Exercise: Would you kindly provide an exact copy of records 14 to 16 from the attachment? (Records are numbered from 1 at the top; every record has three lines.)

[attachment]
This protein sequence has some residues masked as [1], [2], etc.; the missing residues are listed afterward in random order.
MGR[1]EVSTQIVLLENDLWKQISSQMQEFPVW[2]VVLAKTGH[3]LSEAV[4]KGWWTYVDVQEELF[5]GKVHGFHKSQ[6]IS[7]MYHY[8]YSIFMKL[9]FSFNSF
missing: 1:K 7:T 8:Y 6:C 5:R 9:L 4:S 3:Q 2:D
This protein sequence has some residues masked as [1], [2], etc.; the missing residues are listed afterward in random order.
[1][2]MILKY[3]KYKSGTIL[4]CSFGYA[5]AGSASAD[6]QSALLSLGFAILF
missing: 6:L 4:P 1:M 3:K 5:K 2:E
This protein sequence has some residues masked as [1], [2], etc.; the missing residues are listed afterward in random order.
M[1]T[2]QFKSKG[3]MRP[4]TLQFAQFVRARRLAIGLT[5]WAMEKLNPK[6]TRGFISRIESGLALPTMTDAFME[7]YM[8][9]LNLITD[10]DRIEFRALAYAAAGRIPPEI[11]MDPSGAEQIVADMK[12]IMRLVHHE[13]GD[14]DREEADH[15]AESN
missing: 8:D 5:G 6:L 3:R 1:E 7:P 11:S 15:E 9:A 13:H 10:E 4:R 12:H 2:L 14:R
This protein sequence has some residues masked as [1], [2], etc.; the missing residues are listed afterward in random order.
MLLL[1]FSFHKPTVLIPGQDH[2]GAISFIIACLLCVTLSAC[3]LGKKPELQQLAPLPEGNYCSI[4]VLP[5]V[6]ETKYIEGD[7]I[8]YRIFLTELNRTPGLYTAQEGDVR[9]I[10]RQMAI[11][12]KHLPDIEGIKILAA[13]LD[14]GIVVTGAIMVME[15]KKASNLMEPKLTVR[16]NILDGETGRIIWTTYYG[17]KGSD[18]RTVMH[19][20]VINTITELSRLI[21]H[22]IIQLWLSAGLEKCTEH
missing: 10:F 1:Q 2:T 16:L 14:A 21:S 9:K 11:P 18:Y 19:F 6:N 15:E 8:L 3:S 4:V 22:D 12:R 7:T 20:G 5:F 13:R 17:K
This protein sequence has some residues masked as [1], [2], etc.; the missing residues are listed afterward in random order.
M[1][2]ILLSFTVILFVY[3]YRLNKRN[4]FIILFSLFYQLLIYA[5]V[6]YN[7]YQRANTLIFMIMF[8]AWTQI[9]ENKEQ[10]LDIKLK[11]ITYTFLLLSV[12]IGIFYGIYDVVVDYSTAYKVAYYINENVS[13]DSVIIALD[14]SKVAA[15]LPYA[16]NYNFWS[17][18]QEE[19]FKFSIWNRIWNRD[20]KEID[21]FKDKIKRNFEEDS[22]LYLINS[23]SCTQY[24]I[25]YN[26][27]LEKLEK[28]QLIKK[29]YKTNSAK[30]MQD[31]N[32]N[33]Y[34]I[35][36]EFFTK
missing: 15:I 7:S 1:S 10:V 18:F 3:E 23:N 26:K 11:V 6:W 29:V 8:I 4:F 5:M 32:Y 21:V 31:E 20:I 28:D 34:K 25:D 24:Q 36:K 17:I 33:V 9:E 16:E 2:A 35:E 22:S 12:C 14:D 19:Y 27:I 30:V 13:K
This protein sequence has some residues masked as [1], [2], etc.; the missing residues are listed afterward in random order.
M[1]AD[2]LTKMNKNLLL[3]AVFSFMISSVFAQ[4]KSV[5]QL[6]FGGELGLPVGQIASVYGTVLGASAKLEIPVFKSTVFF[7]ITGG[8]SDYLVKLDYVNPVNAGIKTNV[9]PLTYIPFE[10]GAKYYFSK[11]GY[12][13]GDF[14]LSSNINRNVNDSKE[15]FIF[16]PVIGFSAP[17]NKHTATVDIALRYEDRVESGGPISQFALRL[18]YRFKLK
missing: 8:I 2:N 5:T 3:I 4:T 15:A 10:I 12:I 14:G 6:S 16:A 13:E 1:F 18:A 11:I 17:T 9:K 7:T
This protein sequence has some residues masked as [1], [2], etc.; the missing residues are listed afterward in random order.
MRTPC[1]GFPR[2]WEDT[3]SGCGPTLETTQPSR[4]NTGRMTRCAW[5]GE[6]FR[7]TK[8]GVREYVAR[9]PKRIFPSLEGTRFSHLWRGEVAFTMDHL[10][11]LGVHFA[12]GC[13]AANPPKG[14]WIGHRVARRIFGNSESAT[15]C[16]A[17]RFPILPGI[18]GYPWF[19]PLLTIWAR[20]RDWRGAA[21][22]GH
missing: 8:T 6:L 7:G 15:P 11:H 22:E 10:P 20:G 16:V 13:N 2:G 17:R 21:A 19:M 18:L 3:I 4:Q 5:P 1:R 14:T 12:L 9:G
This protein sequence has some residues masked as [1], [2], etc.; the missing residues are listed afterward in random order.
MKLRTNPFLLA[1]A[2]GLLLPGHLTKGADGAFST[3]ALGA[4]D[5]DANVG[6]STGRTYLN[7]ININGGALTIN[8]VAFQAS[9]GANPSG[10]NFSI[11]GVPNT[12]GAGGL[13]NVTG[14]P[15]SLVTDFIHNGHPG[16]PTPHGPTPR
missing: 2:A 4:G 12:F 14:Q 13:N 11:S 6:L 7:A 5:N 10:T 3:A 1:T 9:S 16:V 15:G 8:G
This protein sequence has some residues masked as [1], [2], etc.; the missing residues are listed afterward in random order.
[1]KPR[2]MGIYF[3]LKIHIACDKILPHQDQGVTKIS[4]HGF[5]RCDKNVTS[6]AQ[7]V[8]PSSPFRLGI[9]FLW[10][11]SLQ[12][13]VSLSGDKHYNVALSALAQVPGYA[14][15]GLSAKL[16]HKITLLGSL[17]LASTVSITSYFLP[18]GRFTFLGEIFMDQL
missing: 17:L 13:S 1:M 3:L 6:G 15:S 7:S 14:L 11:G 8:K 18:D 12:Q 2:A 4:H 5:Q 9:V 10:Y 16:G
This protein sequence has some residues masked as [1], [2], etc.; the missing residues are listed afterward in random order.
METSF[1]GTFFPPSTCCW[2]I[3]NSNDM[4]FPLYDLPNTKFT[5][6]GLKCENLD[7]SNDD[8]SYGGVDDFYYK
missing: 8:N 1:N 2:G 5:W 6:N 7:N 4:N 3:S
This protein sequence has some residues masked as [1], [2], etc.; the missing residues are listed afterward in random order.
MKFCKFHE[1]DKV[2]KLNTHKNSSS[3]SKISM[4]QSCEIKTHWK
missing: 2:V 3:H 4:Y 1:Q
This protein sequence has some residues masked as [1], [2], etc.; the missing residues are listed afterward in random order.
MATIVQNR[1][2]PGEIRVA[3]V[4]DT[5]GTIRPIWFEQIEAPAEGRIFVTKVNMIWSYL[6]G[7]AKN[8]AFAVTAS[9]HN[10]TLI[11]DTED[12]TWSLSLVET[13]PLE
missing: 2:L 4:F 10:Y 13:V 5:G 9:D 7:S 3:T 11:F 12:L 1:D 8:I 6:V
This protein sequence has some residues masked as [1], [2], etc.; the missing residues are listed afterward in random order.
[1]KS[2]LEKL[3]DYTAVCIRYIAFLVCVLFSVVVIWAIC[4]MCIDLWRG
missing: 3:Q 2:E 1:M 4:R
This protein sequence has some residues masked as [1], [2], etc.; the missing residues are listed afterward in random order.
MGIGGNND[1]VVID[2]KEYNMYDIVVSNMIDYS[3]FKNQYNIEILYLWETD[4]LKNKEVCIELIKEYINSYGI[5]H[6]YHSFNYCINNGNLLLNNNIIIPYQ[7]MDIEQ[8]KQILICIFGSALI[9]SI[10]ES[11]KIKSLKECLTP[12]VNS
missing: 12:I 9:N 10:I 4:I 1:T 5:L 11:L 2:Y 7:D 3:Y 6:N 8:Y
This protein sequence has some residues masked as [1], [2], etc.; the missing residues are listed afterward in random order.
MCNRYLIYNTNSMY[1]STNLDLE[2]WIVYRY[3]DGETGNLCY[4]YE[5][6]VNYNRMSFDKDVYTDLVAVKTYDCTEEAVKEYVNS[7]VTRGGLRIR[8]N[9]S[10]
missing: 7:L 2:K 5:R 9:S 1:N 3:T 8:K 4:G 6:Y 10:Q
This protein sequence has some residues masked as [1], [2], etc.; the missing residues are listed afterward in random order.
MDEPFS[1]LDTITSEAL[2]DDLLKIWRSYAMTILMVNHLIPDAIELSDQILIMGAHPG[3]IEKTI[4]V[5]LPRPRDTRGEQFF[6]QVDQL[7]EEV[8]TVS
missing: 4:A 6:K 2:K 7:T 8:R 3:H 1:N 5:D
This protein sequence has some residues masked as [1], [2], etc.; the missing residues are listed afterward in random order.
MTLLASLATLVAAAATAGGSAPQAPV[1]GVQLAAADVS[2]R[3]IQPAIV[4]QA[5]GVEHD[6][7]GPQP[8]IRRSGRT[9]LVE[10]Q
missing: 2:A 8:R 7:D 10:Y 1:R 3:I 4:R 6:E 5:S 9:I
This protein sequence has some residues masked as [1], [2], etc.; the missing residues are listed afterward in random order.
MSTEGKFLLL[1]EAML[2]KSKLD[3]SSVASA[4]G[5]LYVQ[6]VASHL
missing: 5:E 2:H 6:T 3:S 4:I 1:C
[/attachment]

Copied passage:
This protein sequence has some residues masked as [1], [2], etc.; the missing residues are listed afterward in random order.
MGIGGNND[1]VVID[2]KEYNMYDIVVSNMIDYS[3]FKNQYNIEILYLWETD[4]LKNKEVCIELIKEYINSYGI[5]H[6]YHSFNYCINNGNLLLNNNIIIPYQ[7]MDIEQ[8]KQILICIFGSALI[9]SI[10]ES[11]KIKSLKECLTP[12]VNS
missing: 12:I 9:N 10:I 4:I 1:T 5:L 11:L 2:Y 7:D 3:Y 6:N 8:Y
This protein sequence has some residues masked as [1], [2], etc.; the missing residues are listed afterward in random order.
MCNRYLIYNTNSMY[1]STNLDLE[2]WIVYRY[3]DGETGNLCY[4]YE[5][6]VNYNRMSFDKDVYTDLVAVKTYDCTEEAVKEYVNS[7]VTRGGLRIR[8]N[9]S[10]
missing: 7:L 2:K 5:R 9:S 1:N 3:T 8:K 4:G 6:Y 10:Q
This protein sequence has some residues masked as [1], [2], etc.; the missing residues are listed afterward in random order.
MDEPFS[1]LDTITSEAL[2]DDLLKIWRSYAMTILMVNHLIPDAIELSDQILIMGAHPG[3]IEKTI[4]V[5]LPRPRDTRGEQFF[6]QVDQL[7]EEV[8]TVS
missing: 4:A 6:K 2:K 7:T 8:R 3:H 1:N 5:D